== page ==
The ultra-broadband network will help to build smart cities and enable enterprises to grow
The Danish telecommunications provider TDC Group is working with Nokia to upgrade the broadband network as part of its vision to realise a digital society and build smart cities.
To deliver these ultra-broadband speeds, TDC Group is rolling out VDSL2 35b Vplus technology, building further on its existing VDSL2 vectoring network.
This technology enables operators to deliver the highest possible speeds in a cost-effective way on medium-length loops. Moving from VDSL2 17a (vectoring) to VDSL2 35b (Vplus) requires only a simple upgrade to the existing Nokia DSLAMs and can be done seamlessly and quickly.
"We have a clear ambition to offer the best connections to the Danes,” said Peter Trier Schleidt, COO, at TDC Group. “Regardless of where its subscribers live, TDC Group offers a mobile, broadband and TV solution. We want to do even better, particularly for rural areas, and therefore we are very pleased that Vplus technology lets us use our old copper connections in new ways to benefit our customers.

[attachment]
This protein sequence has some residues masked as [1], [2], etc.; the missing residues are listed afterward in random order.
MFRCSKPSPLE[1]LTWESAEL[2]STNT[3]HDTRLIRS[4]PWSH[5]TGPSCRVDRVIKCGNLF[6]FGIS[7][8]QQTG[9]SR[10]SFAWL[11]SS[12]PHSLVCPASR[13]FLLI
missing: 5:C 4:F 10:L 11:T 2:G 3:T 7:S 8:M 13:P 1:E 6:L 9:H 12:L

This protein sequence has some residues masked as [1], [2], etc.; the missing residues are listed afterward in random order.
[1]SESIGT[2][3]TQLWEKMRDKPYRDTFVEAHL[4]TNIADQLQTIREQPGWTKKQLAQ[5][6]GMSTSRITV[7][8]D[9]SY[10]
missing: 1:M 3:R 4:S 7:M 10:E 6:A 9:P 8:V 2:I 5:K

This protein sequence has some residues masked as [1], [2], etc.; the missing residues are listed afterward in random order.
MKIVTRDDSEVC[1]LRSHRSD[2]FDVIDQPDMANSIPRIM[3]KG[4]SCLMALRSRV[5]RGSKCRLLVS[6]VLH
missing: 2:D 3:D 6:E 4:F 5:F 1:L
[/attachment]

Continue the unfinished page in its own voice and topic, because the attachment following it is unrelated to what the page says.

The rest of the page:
“We expect many customers to experience a clear improvement in their broadband speeds and entertainment offerings when we roll out Vplus technology."
Federico Guillén, president of Nokia’s fixed networks group, said the need for speed is “driven by human impatience” and broadband subscribers want ever-higher speeds to enjoy video, gaming, cloud services and the like. “The fastest way to get there is by a phased approach and gradual upgrades of the existing copper network infrastructure, which allows service providers like TDC to bring much higher speeds to more people in a much shorter timeframe."
Vplus doubles VDSL2 spectrum from 17 to 35MHz for as much as double the speed on intermediate loop lengths, making it ideal for fibre-to-the-cabinet deployments. Nokia was first to market Vplus products. According to a report from the Organisation for Economic Co-operation and Development (OECD) last year, Denmark has the second biggest fixed broadband penetration in the world of 42.4 per cent, about half of which is on copper including fibre-to-the-cabinet, and the rest divided over coax and fibre.
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